Everyone likes a good scare. It’s why horror films and crime dramas are so popular, but if you’re organising the media insurance for a TV, film or advert production, you don’t want any unpleasant surprises.
As specialist media insurance brokers we know a thing or two about drama, or at least avoiding it. After all, we’ve insured enough of them in our time, including the acclaimed crime drama Hinterland.
Media insurance might not be exciting but it’s definitely an aspect of a production that should be organised well in advance. You know that you’re going to need it but you might not know which policy you require and what specifically needs to be covered. If something occurs that means you have to make a claim, not having the correct policy in place could cause an awful lot of problems.
With that in mind, and with a seasonally spooky theme, here are ten terrifyingly helpful tips to make buying TV, film or ad insurance a little less horrific.
Give yourself plenty of time to organise your insurance. It may be the last thing on your mind in the early stages of a production, but it’s important to organise it sooner rather than later since some aspects of the shoot may require specialist cover.
From the DoP or director to actors, animators and SFX crew, look at the people whose absence, due to an accident, illness or injury, would affect the production most and organise Cast Insurance to cover them.
Protecting your kit on a shoot is vital. It’s worth noting that most production policies won’t cover things like loss due to theft from unattended vehicles, damage to equipment caused by mechanical or electrical breakdown and that specialist equipment will require specialist cover.
Liability Insurance will be needed to cover any hazardous activities. This obviously includes things like setting people on fire, but horse riding is seen as one of the most hazardous activities on a shoot. Get a risk assessment from a bona fide specialist.
Liability Insurance will cover overseas filming but where you film has implications too. Filming in the USA and Canada requires evidence of your cover in a specific format and in some regions of the world you may require kidnap and ransom cover for your cast and crew.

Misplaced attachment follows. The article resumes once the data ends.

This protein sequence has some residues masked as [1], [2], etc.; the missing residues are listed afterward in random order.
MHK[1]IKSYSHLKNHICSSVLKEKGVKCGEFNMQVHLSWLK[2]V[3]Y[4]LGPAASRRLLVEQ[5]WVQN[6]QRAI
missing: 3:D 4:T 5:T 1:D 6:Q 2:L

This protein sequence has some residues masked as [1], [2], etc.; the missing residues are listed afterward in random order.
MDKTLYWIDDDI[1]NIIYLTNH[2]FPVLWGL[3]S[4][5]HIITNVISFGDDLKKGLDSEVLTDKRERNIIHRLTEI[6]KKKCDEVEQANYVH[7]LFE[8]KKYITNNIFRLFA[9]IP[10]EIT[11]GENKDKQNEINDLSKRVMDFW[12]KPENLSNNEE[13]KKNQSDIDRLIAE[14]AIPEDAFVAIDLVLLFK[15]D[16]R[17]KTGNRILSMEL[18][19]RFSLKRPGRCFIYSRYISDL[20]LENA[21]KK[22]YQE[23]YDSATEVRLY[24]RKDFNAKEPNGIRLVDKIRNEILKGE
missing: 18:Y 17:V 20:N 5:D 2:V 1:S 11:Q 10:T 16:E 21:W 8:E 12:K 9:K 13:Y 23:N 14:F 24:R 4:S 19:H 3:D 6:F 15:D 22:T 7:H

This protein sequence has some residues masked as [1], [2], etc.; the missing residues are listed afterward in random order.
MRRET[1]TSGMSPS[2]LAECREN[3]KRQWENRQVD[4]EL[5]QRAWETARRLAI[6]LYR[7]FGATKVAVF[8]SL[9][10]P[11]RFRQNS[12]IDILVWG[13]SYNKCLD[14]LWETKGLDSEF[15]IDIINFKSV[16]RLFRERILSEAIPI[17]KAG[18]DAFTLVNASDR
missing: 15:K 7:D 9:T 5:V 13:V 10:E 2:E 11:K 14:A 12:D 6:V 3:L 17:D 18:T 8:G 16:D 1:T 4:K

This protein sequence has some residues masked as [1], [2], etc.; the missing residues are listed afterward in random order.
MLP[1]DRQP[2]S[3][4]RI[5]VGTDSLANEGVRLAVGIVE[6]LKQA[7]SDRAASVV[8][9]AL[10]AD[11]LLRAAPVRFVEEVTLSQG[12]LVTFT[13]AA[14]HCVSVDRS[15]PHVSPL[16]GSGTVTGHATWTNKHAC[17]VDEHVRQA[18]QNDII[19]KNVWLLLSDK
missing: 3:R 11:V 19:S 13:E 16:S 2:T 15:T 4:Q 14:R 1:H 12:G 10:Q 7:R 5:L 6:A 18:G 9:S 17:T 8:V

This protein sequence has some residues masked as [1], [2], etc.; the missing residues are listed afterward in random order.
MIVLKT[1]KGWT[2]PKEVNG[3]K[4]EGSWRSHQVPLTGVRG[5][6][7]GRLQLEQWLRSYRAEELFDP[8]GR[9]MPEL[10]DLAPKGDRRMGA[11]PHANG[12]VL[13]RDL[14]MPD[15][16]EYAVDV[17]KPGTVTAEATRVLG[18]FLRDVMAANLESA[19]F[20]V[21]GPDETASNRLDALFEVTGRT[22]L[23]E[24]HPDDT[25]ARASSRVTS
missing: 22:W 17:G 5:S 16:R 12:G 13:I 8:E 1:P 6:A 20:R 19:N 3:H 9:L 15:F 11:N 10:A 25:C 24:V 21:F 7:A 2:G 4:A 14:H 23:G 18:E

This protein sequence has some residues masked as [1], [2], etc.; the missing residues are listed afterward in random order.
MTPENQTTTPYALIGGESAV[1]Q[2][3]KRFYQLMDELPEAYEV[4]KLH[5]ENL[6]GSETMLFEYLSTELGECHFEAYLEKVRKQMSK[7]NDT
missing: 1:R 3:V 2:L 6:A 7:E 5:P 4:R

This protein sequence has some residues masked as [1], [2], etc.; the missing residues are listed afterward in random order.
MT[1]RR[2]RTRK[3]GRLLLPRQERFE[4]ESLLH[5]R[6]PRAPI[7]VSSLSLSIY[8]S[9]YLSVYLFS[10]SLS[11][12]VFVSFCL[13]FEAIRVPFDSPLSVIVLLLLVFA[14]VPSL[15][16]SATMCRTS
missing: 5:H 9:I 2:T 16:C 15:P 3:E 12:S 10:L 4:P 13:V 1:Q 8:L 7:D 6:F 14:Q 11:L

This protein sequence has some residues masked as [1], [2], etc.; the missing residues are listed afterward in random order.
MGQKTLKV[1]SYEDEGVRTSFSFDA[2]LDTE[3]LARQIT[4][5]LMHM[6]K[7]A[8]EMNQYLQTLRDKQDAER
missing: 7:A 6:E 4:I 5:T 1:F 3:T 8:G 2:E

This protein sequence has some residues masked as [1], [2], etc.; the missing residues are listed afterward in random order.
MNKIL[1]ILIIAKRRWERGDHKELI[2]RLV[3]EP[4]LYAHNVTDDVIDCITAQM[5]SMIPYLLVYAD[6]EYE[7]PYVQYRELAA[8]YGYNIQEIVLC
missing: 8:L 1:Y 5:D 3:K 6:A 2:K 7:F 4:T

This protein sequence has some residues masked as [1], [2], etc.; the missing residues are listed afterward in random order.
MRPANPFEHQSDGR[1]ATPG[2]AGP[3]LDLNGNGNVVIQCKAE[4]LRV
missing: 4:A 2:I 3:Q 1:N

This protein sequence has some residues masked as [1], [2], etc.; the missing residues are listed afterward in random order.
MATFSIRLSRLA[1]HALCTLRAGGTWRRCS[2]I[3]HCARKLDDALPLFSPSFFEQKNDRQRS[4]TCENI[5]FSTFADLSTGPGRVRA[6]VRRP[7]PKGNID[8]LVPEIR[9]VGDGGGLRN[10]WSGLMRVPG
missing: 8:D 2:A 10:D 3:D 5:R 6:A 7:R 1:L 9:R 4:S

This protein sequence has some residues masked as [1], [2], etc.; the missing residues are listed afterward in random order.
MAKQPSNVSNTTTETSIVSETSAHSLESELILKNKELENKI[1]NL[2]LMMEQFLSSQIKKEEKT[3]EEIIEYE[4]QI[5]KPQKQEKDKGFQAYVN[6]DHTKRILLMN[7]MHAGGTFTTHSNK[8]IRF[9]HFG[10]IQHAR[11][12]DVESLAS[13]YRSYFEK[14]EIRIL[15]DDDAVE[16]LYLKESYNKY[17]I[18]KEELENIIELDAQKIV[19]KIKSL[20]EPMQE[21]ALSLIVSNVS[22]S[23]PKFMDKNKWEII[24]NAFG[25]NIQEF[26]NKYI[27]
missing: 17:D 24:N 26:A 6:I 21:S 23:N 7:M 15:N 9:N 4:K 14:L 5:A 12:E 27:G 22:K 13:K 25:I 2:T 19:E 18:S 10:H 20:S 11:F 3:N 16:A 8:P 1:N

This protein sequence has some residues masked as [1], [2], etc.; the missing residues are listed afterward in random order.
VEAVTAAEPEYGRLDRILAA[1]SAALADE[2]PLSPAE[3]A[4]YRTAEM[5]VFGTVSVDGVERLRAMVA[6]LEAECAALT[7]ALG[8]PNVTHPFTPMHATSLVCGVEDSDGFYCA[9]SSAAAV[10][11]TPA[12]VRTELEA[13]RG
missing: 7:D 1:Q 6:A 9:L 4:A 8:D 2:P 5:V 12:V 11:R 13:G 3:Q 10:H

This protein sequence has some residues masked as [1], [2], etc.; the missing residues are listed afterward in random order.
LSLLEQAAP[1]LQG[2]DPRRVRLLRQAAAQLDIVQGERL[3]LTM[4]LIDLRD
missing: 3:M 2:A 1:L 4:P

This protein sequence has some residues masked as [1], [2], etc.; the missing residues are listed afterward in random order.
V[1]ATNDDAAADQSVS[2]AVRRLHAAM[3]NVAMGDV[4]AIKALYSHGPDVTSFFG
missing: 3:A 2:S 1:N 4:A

Any new piece of kit will need to be reflected in your policy. Media Insurance is now catching up with new digital camera technology, which means it can be specifically included on your policy.
If you film abroad, check to see if freelancers are covered by your Travel Insurance, whether medical evacuation is included and which territories are covered. You’ll be given an emergency assistance cards or e-cards for all cast and crew.
Your Production Insurance policy won’t cover things like a brand logo that no-one spotted in the background of a shot or the faint snippet of a famous song during a scene, but Errors and Omissions Insurance will. Buy it at the pre-production stages to avoid a costly claim at the editing stages.
Whenever you use transport of any kind on a shoot, whether it’s a car, crew bus, boat, plane or killdozer, you’ll need specific coverage. Basically, if it moves and someone from the production is in it, you’ll need to get it insured.
Any stunt is the responsibility of the company or person performing it. Ask them for a risk assessment and a copy of their insurance policy then provide your own insurer with these details.
A specialist Media Insurance broker will be able to recognise what a specific production will need and help you get the right policies in place. If the worst should happen, rather than a sense of dread, you’ll have all the help you need to give a potential horror story a happy ending.